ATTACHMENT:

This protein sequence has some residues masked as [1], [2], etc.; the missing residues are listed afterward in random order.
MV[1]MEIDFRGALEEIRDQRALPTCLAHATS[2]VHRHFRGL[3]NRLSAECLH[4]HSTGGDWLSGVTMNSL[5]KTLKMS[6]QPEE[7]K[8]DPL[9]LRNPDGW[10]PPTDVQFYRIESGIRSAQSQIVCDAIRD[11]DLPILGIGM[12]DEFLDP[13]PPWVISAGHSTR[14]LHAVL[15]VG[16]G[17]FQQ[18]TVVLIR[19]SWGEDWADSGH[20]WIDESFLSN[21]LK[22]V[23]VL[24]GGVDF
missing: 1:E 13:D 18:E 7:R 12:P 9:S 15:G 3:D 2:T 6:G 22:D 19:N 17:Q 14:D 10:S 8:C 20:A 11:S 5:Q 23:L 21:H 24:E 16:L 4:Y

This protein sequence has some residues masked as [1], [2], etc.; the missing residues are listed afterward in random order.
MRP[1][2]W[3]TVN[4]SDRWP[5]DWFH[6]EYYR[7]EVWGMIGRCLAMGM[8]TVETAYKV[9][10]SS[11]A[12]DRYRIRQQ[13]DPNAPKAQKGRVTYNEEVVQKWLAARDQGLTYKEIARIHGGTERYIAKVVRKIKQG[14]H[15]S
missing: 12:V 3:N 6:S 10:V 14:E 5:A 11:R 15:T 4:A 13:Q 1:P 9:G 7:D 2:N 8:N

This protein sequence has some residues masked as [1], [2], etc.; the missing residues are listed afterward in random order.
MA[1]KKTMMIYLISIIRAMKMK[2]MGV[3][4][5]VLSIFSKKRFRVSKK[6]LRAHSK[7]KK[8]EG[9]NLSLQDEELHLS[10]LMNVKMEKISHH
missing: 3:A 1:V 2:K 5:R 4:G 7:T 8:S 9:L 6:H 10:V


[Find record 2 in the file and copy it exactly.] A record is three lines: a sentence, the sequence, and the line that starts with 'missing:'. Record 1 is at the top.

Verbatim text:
This protein sequence has some residues masked as [1], [2], etc.; the missing residues are listed afterward in random order.
MRP[1][2]W[3]TVN[4]SDRWP[5]DWFH[6]EYYR[7]EVWGMIGRCLAMGM[8]TVETAYKV[9][10]SS[11]A[12]DRYRIRQQ[13]DPNAPKAQKGRVTYNEEVVQKWLAARDQGLTYKEIARIHGGTERYIAKVVRKIKQG[14]H[15]S
missing: 12:V 3:N 6:S 10:V 14:E 5:A 11:R 15:T 4:A 13:Q 1:P 9:G 7:D 2:N 8:N